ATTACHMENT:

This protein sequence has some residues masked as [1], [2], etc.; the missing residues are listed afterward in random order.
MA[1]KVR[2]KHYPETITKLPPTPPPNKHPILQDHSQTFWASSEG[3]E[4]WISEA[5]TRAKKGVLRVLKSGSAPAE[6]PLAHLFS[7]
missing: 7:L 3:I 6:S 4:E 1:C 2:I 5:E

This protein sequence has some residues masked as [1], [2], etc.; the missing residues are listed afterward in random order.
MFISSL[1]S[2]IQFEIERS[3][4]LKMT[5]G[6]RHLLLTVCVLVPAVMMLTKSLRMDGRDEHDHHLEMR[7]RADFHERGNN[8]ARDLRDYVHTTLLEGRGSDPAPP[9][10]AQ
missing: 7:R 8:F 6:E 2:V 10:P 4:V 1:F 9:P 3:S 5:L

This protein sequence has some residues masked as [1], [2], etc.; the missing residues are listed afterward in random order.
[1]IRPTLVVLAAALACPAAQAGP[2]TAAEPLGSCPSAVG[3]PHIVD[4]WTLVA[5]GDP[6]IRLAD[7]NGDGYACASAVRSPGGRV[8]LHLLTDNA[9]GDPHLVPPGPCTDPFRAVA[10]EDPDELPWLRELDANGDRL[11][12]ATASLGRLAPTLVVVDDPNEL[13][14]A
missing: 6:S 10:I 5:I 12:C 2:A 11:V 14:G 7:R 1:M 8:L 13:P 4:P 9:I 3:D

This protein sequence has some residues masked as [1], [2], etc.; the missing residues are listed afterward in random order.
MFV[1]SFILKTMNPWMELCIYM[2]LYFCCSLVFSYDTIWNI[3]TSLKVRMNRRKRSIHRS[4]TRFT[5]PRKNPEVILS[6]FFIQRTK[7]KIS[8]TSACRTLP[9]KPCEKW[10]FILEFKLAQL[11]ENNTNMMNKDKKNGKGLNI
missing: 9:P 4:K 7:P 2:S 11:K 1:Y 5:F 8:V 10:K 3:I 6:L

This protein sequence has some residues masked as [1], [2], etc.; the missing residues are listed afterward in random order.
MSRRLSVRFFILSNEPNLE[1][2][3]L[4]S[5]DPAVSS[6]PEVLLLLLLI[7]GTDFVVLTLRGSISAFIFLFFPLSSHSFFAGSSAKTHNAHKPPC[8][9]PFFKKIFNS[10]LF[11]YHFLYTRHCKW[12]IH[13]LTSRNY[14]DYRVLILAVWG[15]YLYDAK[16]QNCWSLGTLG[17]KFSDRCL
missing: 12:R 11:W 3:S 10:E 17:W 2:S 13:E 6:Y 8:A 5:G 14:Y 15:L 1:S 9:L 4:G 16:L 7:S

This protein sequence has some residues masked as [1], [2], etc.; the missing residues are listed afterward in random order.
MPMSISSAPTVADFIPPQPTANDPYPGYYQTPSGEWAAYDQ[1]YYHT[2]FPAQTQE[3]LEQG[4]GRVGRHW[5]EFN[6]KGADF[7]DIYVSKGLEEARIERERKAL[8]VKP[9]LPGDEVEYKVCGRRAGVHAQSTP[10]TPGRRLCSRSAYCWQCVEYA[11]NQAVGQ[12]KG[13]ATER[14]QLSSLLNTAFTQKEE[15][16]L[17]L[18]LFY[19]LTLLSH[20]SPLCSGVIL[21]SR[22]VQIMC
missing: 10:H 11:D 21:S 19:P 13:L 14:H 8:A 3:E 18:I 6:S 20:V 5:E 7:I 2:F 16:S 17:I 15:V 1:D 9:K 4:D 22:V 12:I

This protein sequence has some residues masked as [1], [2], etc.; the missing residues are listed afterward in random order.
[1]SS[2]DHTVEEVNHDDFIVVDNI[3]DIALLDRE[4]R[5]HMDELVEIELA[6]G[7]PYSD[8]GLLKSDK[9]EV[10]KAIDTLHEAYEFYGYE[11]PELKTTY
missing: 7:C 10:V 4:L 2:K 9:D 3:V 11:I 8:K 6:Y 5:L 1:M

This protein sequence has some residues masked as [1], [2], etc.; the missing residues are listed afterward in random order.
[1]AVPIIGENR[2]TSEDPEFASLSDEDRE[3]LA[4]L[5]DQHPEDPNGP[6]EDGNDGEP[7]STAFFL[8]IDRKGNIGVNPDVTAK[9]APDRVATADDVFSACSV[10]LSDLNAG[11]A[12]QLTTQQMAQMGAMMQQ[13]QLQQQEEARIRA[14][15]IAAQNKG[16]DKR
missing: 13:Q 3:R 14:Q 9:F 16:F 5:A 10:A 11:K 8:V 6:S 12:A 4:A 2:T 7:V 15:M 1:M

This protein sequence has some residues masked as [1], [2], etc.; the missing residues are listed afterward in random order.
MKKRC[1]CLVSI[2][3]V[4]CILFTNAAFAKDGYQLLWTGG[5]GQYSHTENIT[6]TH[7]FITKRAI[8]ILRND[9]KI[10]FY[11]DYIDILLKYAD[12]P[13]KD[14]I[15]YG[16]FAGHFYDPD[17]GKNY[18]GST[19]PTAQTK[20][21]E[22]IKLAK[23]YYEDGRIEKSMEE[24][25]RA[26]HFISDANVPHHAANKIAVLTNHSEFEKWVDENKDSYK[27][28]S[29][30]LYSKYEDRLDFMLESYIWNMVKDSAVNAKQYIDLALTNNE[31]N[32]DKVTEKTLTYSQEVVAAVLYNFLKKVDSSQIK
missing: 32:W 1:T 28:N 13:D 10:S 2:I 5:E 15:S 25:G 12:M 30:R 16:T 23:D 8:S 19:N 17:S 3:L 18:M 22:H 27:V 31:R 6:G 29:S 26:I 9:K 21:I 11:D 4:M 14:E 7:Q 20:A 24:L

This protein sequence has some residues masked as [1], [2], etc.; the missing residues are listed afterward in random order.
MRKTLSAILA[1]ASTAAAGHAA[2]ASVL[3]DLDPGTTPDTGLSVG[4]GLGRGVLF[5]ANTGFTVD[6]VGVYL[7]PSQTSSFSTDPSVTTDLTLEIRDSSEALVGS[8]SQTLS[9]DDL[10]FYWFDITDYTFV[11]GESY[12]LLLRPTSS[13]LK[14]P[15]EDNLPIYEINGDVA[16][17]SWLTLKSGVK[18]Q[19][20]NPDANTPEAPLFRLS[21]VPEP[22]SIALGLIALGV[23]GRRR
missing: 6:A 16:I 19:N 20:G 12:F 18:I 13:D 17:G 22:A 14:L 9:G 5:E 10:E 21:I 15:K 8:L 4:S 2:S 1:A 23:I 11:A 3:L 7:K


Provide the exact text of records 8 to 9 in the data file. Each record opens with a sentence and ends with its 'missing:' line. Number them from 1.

This protein sequence has some residues masked as [1], [2], etc.; the missing residues are listed afterward in random order.
[1]AVPIIGENR[2]TSEDPEFASLSDEDRE[3]LA[4]L[5]DQHPEDPNGP[6]EDGNDGEP[7]STAFFL[8]IDRKGNIGVNPDVTAK[9]APDRVATADDVFSACSV[10]LSDLNAG[11]A[12]QLTTQQMAQMGAMMQQ[13]QLQQQEEARIRA[14][15]IAAQNKG[16]DKR
missing: 13:Q 3:R 14:Q 9:F 16:F 5:A 10:A 11:K 8:V 6:S 12:A 4:A 2:T 7:V 15:M 1:M

This protein sequence has some residues masked as [1], [2], etc.; the missing residues are listed afterward in random order.
MKKRC[1]CLVSI[2][3]V[4]CILFTNAAFAKDGYQLLWTGG[5]GQYSHTENIT[6]TH[7]FITKRAI[8]ILRND[9]KI[10]FY[11]DYIDILLKYAD[12]P[13]KD[14]I[15]YG[16]FAGHFYDPD[17]GKNY[18]GST[19]PTAQTK[20][21]E[22]IKLAK[23]YYEDGRIEKSMEE[24][25]RA[26]HFISDANVPHHAANKIAVLTNHSEFEKWVDENKDSYK[27][28]S[29][30]LYSKYEDRLDFMLESYIWNMVKDSAVNAKQYIDLALTNNE[31]N[32]DKVTEKTLTYSQEVVAAVLYNFLKKVDSSQIK
missing: 32:W 1:T 28:N 13:D 10:S 2:I 5:E 15:S 25:G 12:M 30:R 16:T 23:D 8:S 19:N 17:S 3:L 18:M 22:H 27:V 31:R 6:G 29:S 26:I 9:K 21:I 11:D 4:M 14:E 7:Q 20:A 24:L